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Bloody Sunday in Ireland (1972)

Bloody Sunday in Ireland (1972)

Today’s clashes between the Irish and the English go back to the 12th century when the English extended the kingdom to Ireland. Numerous conflicts and wars erupted from the 12th to the 20th centuries, but the key to this article is 1921, when the United Kingdom and Ireland conclude an agreement. The Irish were finally entitled to their own state, but the northern part of the island – Ulster – remained part of the United Kingdom. This created Northern Ireland with a special parliament.

The Irish were Catholic and the English immigrants Protestant and constituted a majority not only in Ulster but also in the new Parliament. The Irish were not satisfied with either the division of the island or the state of the newly created state. Paramilitary organizations such as the famous Irish Republican Army (IRA) are being set up. Authorities’ response to terrorist acts and sabotage were repressive measures and discriminatory laws. Violence in the streets of northern Irish cities was most pronounced in the late 1960s and early 1970s.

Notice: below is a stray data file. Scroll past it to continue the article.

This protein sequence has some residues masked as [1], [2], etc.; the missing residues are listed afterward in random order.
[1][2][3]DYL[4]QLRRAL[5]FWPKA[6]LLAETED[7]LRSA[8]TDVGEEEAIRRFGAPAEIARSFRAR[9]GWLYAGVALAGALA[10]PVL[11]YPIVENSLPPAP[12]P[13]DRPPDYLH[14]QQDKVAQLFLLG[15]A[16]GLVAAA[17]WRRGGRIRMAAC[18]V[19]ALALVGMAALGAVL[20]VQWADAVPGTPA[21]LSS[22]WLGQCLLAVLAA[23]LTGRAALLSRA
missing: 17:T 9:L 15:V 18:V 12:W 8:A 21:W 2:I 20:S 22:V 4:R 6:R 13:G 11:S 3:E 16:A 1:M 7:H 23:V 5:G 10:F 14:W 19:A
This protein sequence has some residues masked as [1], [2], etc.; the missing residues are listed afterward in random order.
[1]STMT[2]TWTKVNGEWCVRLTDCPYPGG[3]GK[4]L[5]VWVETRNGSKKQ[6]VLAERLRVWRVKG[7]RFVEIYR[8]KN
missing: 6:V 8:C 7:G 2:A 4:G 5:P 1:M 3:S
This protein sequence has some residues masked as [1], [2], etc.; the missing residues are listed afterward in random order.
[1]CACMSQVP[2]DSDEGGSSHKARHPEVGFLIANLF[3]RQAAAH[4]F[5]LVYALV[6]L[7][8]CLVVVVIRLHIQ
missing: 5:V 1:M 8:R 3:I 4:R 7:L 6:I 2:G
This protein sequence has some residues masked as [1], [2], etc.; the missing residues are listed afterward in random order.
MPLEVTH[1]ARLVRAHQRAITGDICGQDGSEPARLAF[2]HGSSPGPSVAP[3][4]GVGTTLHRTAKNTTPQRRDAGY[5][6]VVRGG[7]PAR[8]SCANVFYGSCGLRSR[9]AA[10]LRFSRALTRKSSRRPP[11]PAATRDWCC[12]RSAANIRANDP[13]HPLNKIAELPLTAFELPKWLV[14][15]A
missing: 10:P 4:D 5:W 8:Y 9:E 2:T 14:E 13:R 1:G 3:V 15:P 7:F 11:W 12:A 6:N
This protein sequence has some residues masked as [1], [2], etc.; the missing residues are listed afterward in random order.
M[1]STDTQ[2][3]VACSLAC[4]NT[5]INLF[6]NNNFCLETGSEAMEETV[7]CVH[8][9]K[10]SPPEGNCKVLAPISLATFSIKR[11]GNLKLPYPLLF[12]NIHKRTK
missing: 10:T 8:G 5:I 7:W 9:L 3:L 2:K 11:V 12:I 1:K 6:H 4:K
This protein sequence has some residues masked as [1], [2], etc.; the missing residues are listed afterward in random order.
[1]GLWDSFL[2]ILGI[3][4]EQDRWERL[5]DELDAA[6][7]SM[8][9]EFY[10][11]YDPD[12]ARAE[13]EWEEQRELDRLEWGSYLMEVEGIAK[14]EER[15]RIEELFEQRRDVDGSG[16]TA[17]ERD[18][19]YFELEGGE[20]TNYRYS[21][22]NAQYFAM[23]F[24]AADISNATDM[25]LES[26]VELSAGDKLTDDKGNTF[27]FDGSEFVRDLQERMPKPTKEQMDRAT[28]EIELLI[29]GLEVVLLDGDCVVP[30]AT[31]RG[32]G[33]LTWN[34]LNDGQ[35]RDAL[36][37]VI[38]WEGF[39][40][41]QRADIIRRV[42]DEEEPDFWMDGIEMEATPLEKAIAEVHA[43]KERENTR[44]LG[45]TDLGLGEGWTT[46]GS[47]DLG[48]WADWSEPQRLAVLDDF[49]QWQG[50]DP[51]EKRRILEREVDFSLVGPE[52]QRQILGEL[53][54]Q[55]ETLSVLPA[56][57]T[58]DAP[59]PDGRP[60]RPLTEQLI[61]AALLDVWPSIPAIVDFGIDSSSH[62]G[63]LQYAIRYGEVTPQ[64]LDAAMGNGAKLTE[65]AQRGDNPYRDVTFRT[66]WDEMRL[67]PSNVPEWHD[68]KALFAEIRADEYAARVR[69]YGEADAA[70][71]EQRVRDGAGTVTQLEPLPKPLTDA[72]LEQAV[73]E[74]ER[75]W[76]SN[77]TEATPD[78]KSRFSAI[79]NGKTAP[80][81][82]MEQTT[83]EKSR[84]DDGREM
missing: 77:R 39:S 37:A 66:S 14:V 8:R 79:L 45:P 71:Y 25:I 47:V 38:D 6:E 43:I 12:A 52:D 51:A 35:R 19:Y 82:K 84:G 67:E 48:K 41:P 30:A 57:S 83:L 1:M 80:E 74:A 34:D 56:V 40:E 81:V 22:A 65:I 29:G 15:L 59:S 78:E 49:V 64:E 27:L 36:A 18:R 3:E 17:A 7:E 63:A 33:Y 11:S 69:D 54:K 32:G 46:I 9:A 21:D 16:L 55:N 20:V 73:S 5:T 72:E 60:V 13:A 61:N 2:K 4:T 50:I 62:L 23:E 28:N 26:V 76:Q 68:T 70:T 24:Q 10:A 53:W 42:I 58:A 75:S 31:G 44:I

It should be noted that organizations were also established that sought peace through diplomacy and peace. Peaceful protests and marches were organized to demand equality between Catholics and Protestants. As peaceful protests turn into mass averages and violence, the British government sends in an army, and the number of members of paramilitary organizations increases rapidly. The Catholic Northern Ireland Civil Rights Association has staged the largest protest to date in the city of Londonderry.

That Sunday, January 30, 1972, 5000 – 30,000 people attended. The army set up barricades in front of the main square. The protesters changed course, but one group of protesters began throwing stones at the army, who responded in the usual way – water cannons, rubber bullets and tear gas. The army then received information that a sniper was nearby and began firing at the protesters uncontrollably. The peaceful protest turned into a bloodbath. Immediately after the shooting began, a ceasefire order was issued, but the military ignored it. 14 people (two of whom were killed) were killed and hundreds were wounded and arrested. This event was called Bloody Sunday. More than 1,000 bombings and 500 armed acts were carried out that year, killing more than 450 people. The Northern Ireland Parliament was soon abolished.

In 1998, Prime Minister Tony Blair launched an investigation into what really happened on Bloody Sunday. It was the most expensive and costly investigation in British history. After 12 years and £ 195 million, protesters were declared innocent. Prime Minister David Cameron has admitted that the British military fired the bullet first and apologized to the Irish for the shameful act of the British army.

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